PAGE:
Episode 41 - Show Notes & Advice

episode 41 | show notes & advice

episode description

Tender perennial climbers are the subject of this week’s podcast. They are coming into their absolute peak now, as autumn goes into winter, and looking splendid at Perch Hill.

If you want a garden that goes on looking good this late in the year, Sarah passionately recommends this group of climbers. They have beautiful flowers and colours, with interesting shapes that bring sculpture and architecture to your garden, just as everything else is turning a little grey and mushy.

The other reason to talk about them now is, here in the UK, they are grown as annuals. To guarantee flowers that go on and on, these climbers need to be sown early in the year, so good to start thinking about if you want to grow them from seed.

On the podcast, Sarah and Arthur discuss their favourite varieties, where they grow them and why they are so fantastic at this time of year. 

in this episode, discover...

  • Sarah & Arthur’s go-to climbers including Thunbergia ‘African Sunset’, Rhoditchton and Love-in-a-puff.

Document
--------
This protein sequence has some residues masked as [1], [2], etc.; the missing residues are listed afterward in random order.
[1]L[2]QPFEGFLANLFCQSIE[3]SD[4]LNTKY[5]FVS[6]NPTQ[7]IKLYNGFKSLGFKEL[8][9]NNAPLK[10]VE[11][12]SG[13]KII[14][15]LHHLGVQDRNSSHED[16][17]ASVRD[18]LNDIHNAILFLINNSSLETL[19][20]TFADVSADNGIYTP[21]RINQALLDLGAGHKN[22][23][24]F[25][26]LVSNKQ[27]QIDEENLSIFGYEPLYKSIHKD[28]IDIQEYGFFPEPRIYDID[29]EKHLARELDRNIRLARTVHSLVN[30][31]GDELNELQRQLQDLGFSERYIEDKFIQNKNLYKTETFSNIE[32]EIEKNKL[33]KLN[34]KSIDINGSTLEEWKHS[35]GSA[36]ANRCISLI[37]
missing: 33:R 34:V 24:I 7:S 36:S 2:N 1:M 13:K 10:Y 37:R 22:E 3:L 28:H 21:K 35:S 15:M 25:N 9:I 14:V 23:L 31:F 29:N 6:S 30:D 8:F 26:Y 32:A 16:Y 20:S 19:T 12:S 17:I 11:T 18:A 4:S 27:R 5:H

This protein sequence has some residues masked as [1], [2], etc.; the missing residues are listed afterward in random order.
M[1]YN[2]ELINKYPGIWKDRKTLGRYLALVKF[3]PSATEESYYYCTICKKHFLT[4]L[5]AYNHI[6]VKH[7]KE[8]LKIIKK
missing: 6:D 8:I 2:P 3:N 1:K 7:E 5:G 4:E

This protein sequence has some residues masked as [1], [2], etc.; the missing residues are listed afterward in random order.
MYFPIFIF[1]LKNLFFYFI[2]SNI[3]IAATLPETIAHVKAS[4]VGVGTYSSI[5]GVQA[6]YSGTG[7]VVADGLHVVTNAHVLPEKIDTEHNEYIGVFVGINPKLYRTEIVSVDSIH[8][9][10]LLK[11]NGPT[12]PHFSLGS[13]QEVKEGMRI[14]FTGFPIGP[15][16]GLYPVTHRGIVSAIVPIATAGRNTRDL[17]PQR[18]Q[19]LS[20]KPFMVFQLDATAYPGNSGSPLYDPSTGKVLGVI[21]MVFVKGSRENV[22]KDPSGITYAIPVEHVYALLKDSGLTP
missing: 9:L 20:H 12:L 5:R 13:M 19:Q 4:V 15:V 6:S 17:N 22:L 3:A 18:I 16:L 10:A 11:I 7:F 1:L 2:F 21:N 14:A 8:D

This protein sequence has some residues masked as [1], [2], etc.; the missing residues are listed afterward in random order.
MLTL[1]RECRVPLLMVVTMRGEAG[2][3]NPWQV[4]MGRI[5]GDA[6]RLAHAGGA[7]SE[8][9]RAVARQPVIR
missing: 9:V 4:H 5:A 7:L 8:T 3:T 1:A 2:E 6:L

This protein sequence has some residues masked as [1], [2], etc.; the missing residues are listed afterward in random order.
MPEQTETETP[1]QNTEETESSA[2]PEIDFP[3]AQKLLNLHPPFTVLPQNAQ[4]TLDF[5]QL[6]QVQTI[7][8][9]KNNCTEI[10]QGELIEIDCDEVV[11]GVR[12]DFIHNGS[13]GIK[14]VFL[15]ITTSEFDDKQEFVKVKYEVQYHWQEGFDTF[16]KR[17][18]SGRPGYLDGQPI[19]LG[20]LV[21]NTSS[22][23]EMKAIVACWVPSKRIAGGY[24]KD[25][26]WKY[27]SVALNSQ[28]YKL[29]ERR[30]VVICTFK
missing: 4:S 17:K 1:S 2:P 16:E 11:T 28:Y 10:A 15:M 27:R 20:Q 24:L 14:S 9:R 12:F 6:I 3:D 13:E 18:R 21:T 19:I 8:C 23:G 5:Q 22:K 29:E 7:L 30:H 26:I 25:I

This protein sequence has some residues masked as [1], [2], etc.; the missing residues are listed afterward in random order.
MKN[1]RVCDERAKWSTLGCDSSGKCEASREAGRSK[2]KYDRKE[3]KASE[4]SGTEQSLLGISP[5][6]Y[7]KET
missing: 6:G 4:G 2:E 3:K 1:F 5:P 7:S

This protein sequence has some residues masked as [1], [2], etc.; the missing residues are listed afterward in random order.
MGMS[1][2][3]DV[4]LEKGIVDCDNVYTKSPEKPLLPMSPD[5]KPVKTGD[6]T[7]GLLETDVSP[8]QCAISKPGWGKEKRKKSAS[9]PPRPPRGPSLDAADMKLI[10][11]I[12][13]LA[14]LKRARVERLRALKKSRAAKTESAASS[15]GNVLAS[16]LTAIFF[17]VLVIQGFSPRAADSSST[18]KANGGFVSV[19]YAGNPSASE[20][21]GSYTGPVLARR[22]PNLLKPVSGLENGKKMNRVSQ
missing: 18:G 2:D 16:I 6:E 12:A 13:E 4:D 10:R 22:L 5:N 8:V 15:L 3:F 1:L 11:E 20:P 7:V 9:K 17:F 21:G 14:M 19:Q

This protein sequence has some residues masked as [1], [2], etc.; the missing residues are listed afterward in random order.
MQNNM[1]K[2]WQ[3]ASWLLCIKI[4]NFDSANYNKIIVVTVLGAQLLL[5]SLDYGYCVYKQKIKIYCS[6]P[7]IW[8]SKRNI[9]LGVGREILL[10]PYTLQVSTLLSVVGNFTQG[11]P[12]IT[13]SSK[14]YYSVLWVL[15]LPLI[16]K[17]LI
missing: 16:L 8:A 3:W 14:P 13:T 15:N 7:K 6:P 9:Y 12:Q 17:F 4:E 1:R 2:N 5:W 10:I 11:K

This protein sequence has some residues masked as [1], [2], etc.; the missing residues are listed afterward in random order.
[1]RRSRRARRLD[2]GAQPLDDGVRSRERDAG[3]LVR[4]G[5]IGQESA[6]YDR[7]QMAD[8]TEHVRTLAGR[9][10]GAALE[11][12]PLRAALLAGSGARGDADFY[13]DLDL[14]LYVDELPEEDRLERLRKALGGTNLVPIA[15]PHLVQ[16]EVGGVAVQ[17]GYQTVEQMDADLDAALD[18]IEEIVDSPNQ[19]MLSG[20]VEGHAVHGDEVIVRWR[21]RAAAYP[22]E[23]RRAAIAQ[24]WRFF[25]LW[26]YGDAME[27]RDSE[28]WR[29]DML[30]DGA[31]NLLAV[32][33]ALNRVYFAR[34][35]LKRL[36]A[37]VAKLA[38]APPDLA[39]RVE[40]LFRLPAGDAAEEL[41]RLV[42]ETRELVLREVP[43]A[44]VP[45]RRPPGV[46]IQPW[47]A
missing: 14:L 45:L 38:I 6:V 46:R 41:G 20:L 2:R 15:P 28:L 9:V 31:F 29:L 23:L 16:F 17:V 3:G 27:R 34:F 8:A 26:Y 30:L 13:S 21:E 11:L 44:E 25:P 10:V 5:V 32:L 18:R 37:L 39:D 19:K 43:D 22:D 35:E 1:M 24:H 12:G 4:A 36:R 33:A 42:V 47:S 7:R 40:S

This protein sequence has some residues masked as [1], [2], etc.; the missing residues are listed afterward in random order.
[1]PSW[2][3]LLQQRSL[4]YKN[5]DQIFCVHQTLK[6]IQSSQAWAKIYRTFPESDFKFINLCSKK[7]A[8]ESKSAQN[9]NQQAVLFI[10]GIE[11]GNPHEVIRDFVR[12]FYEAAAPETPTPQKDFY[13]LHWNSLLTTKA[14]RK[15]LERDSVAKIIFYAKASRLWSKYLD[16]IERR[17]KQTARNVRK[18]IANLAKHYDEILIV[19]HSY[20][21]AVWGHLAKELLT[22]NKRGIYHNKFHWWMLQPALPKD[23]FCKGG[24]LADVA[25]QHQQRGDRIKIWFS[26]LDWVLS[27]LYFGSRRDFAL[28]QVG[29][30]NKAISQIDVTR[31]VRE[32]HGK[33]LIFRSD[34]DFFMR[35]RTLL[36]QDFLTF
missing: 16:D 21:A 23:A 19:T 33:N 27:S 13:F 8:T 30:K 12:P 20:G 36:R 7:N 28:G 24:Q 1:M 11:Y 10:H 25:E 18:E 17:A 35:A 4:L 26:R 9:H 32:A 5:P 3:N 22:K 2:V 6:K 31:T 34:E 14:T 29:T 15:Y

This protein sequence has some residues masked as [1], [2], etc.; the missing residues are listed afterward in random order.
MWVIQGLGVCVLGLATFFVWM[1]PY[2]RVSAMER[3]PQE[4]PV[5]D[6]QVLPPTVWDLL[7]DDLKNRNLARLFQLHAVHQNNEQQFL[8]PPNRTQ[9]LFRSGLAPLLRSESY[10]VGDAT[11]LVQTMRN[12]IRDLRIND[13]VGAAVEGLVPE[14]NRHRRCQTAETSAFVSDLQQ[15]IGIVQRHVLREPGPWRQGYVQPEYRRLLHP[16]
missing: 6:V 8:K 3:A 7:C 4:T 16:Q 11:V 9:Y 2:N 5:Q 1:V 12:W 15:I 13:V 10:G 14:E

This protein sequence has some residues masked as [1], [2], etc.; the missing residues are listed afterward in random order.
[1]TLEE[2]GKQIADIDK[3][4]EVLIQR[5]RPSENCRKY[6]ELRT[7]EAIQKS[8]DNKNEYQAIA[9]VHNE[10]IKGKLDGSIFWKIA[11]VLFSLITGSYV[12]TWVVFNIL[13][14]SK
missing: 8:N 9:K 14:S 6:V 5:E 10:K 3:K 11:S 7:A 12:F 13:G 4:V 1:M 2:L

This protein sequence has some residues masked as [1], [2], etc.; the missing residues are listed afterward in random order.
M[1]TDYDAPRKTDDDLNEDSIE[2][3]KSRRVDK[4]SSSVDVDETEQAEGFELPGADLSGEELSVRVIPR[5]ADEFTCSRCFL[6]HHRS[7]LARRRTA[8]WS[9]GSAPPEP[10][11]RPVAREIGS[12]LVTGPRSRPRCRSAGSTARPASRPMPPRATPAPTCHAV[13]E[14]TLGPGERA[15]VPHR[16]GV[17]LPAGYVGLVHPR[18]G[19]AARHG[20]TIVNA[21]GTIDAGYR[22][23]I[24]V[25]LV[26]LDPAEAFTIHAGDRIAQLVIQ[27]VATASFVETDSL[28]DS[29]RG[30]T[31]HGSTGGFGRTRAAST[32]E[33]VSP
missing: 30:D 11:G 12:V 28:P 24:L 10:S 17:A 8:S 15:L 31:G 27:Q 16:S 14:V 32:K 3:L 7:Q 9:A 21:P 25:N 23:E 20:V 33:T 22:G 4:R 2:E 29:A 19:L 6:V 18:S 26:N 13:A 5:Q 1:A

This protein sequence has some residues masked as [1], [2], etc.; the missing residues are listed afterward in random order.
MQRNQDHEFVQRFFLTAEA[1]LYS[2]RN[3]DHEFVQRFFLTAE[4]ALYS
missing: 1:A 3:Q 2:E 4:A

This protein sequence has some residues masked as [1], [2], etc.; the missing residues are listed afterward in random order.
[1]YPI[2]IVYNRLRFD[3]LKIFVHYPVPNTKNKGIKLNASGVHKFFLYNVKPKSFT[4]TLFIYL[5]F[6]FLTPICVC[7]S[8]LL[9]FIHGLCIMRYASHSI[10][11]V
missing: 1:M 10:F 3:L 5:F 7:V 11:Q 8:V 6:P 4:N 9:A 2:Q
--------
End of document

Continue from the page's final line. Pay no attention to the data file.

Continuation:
• This type of climber can also be brilliant for pots. Arthur shares the plants he recommends growing i.e. Thunbergia ‘African Sunset’ with smaller dahlias like ‘Waltzing Matilda’ or ‘Totally Tangerine’.
  • A sowing guide - to ensure maximum flowering at this time of year, seeds need to be sown early in the year.
  • The climbers that are fantastic for pollinators and cut flowers - Sarah picks cobea, the cup-and saucer-plant, for her Christmas table arrangements.
  • Sarah’s easy, instant supper recipe for a spiced, roasted cauliflower with a tahini, soy dressing.

links and references

episode 41

Tender perennials Climbers

Grown as annuals in the UK, fabulous for now, at this late stage of the year. Even if you’ve had a few degrees of frost, they survive, often until Christmas. They snake around the place in early summer then put on a growth spurt, starting to flower as autumn begins, making a garden feel like a jungle, just when we need it most, as almost all other garden plants are fading to grey.